One of them is to compute the domain of possible next inputs values given the actual values and state of the system (this is how stateful inspection firewall work for example). In a measuring system, input with impossible values can be filtered out of the redundancy set. In case of an aircraft, it's probably possible to compute the domain of possible next inputs values from the energy state, control surface positions, and external environment given that it will not change abruptly at the sub second scale. Should be very effective against erratic spike like experienced on the QF72.
External environment may change very quickly. Microbursts will cause rapid changing wind direction and speed. Temperature inversions have an effect on several parameters at the same time like SAT, TAT, wind speed and direction as well. Those changes may happen very fast. You look at your airspeed indicator, knowing that an inversion will happen, because other crews reported them, and in a split second, you are 20kts slower or faster. The environment can be extreme. I understand your approach, however developing (air data) systems with an integrity to cover all the external factors still sounds like far away to me.
For position computation a system like the one you described already exists. It is called AIME:http://www.northropgrumman.com/Capabilities/AIME/Pages/default.aspx
The air data computers itself have a monitoring, which will help discarding wrong computer outputs.
There is actually a big focus on deep learning neuronal network to train to predictor the next state of a system given as much of inputs as possible. In case of a aircraft the idea is that a variation of the state is not specific to a single input and so it sensibility is minimized in case it go erratic. It's for example maybe possible to have a big chunk of structural force sensors inside the air frame that react with enough sensibility together to approximate some of the primary sensors values. This is highly speculating, I don't even know is someone plan to do that experimentally. Certifying a such system will be a nightmare, if even possible, as most scientists admit that there don't fully understand how there predictor network is actually working in the details. A rather extreme point of view is to say that we don't fully understand the human brain either, and that indications of a deep learning neuronal network could help making a decision. More and more medical diagnostics try to be improved with this innovative approach.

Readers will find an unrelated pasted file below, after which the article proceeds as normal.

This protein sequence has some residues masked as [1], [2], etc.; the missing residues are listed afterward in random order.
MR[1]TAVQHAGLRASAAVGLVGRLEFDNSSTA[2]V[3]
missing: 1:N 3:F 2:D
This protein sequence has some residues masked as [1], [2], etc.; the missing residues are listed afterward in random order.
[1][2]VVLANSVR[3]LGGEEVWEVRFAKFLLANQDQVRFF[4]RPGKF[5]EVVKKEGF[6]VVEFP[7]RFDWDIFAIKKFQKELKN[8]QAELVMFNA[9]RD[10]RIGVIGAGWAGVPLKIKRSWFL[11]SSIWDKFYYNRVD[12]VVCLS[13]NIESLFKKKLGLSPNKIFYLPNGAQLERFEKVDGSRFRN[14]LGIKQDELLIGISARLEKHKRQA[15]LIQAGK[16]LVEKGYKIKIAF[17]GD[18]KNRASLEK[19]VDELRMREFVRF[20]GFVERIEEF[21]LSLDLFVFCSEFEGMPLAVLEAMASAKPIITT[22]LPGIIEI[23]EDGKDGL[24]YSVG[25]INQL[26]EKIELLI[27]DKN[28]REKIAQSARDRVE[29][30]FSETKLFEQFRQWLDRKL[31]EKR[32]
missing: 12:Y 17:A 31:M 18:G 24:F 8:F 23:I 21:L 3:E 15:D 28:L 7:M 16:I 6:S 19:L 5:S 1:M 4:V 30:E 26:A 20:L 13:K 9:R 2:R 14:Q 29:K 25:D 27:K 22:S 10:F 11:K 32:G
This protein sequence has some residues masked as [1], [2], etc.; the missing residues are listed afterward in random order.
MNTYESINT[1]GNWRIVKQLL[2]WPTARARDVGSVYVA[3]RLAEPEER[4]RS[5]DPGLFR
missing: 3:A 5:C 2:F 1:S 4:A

Sounds innovative, for sure. But you need to make that system reliable, understandable and safe for airplane operation. There is no need for another system with it's own set of specific failures. Moderns aircraft are complex. The abnormal sections in the FCOM gets longer and longer. Unless you fully understand this neuronal network I don't want to have it installed in an airplane.
Unfortunately a lot was learned after
airplane crashes, not before.
An other way to detect sensors problem is to purposely add a know stimulation to the sensor and to subtract it from the measured values. The stimulation could be continuous; in that case it's designed to have some unique feature that make it easy to recognize and subtract without affecting the desired measuring dynamic. Many RF receivers could be said to work that way because of the local oscillator mix to the input signal. The simulation could be discontinuous. For example many seismic instruments have the capability to inject a periodic test pulse to the sensors. The test pulse is analysed to grant the functionality and calibration of the sensors. It also act as kind of 'ping' in remote deployed sensors network to assert that the sensors it still working as it usually only transmit rare event over a threshold. On a aircraft adding a know stimulation to the sensors would be quit challenging.